From Richard Stanihurst, De rebus in Hibernia gestis (Antwerp, 1584)
The occasion why Ireland was parted into these fiue principall regions grew of this. [In 1224 BC] There arriued in Ireland fiue brethren, that were valiant & martiall gentlemen; to wit, Gandius, Genandius, Sagandus, otherwise named Gangan|dus, Rutheragus or Rutheranus, & Slanius. These fiue perceiuing that the countrie was not sufficient|lie peopled, were agreed (as it were) to cast lots, and to share the whole realme betwéene themselues. The foure elder brethren seuering the countrie into foure parts, and being loth to vse their yoongest brother like an outcast or stepsonne, condescended that each of them foure should of their owne portion allot to Slanius a paring or parcell of their inheritance. Which being as heartilie receiued of Slanius, as it was bountifullie granted by them, he setled himselfe therein, and of that partition it tooke the appellation of Media, Méeth. The foure parts méet at a certeine stone at Méeth, néere the castell of Kilaire, as an in|different meare to seuer the foure regions.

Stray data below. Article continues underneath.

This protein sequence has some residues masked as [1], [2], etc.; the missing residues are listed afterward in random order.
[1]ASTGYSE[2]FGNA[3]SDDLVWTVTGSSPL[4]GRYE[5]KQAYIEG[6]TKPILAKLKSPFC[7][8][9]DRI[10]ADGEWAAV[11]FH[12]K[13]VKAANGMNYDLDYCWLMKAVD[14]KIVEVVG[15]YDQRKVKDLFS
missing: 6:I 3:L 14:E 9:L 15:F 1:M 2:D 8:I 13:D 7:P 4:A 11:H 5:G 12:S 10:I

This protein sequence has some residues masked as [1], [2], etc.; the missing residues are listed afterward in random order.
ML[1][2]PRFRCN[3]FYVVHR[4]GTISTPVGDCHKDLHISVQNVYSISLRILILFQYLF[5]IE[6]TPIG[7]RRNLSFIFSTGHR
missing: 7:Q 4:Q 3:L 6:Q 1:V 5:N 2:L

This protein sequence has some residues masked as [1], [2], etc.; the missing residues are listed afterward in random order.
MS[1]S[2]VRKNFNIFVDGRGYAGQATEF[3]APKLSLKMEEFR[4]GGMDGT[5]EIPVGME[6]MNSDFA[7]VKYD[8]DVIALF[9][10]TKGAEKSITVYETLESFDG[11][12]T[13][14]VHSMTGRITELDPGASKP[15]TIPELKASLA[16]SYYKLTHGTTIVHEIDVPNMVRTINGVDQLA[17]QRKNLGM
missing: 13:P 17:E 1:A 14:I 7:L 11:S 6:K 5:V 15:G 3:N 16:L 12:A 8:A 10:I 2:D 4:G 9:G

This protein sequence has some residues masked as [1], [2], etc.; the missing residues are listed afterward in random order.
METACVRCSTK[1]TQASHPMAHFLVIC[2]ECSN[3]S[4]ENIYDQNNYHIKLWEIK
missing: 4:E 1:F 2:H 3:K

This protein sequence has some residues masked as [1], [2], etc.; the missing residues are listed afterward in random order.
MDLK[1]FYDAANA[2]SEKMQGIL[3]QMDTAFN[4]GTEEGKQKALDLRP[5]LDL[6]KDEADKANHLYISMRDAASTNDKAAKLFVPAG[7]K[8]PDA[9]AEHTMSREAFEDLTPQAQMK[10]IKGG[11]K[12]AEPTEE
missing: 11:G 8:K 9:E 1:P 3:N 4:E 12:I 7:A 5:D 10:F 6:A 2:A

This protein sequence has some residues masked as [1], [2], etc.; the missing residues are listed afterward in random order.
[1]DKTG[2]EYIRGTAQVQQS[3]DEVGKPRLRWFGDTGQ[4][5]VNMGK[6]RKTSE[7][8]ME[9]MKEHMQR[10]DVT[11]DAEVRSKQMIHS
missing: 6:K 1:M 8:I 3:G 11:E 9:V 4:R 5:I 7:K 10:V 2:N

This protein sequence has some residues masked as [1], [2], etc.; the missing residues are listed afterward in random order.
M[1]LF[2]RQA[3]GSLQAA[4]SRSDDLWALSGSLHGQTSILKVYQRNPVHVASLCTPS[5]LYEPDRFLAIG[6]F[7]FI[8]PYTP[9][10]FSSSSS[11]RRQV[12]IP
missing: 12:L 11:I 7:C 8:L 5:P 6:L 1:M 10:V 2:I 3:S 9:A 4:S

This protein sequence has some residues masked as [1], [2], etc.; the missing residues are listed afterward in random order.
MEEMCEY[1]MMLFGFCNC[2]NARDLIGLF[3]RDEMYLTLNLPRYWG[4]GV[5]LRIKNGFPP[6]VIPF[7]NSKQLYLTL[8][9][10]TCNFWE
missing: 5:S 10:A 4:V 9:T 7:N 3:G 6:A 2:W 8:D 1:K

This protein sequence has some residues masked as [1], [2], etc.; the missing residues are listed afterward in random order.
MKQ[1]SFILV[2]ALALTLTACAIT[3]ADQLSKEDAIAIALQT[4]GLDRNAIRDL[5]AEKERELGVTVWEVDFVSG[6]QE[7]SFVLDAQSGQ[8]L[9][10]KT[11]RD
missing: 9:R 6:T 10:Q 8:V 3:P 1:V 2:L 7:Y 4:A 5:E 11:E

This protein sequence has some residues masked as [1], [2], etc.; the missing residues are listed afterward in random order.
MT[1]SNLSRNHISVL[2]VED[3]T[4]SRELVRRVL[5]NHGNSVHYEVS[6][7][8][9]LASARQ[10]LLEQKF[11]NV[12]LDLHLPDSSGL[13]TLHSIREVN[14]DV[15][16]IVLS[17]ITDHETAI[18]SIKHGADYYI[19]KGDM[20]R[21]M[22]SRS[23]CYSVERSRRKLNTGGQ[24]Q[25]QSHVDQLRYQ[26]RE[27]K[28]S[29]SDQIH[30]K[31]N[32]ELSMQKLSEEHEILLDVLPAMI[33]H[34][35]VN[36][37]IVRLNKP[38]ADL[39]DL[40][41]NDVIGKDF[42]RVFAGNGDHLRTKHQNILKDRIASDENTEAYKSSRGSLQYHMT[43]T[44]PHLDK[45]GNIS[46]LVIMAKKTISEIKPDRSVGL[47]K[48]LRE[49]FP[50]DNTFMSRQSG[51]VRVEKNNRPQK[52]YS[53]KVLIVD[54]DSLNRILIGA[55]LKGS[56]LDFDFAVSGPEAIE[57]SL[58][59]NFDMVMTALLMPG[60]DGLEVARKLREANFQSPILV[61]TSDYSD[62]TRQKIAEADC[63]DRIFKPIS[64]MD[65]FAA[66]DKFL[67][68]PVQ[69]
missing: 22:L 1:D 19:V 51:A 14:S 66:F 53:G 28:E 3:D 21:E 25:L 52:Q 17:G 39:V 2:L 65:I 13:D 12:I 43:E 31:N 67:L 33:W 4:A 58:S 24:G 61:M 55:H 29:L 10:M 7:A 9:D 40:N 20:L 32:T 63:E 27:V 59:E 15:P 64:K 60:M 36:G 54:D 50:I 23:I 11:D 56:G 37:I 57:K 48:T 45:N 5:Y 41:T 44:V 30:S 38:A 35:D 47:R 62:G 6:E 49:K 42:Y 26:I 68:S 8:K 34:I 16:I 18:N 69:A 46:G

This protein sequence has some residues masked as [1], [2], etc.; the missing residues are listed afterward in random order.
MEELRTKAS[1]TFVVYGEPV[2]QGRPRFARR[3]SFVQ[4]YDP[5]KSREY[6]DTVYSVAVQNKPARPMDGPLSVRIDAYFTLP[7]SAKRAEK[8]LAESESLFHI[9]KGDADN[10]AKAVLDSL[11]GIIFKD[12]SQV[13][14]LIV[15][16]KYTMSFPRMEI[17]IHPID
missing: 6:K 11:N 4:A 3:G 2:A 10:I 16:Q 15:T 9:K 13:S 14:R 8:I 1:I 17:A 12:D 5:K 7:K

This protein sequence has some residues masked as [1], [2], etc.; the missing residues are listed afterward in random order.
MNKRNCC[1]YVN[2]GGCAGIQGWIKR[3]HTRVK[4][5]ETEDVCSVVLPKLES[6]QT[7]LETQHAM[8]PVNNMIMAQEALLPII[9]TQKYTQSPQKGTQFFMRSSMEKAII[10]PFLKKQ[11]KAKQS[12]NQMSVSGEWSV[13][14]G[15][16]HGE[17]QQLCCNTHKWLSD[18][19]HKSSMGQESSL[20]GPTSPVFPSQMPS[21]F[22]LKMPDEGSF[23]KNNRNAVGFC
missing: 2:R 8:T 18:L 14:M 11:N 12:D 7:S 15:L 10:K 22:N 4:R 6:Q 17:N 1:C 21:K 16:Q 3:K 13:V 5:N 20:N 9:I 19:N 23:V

But although Slanius in the beginning had the least parcell, yet in short space he stood so well to his tacklings, and incroched so far vpon his neighbors, that he obteined the whole monarchie of Ireland. At Méeth ap|pointed for the king his ta […]. which time he did not suppresse in obliuion his inheri|tance of Meeth; but did inlarge it, and decreed it should be a countrie appendant to the monarch his diet or table. And albett the confines thereof were by Slanius stretched, yet it conteineth not so much land as anie of the other foure parts comprehendeth; but rather by indifferent surueie, the halfe deale, where of also it is not vnlikelie named Méeth. For whereas in the time of Slanius, each of the foure parts compriseth two and thirtie cantreds, Meeth conteineth but sixteene cantreds. A cantred is named so much land as conteineth an hundred towneships. This Slanius is intoomed at an hill in Méeth, which of him is named Slane.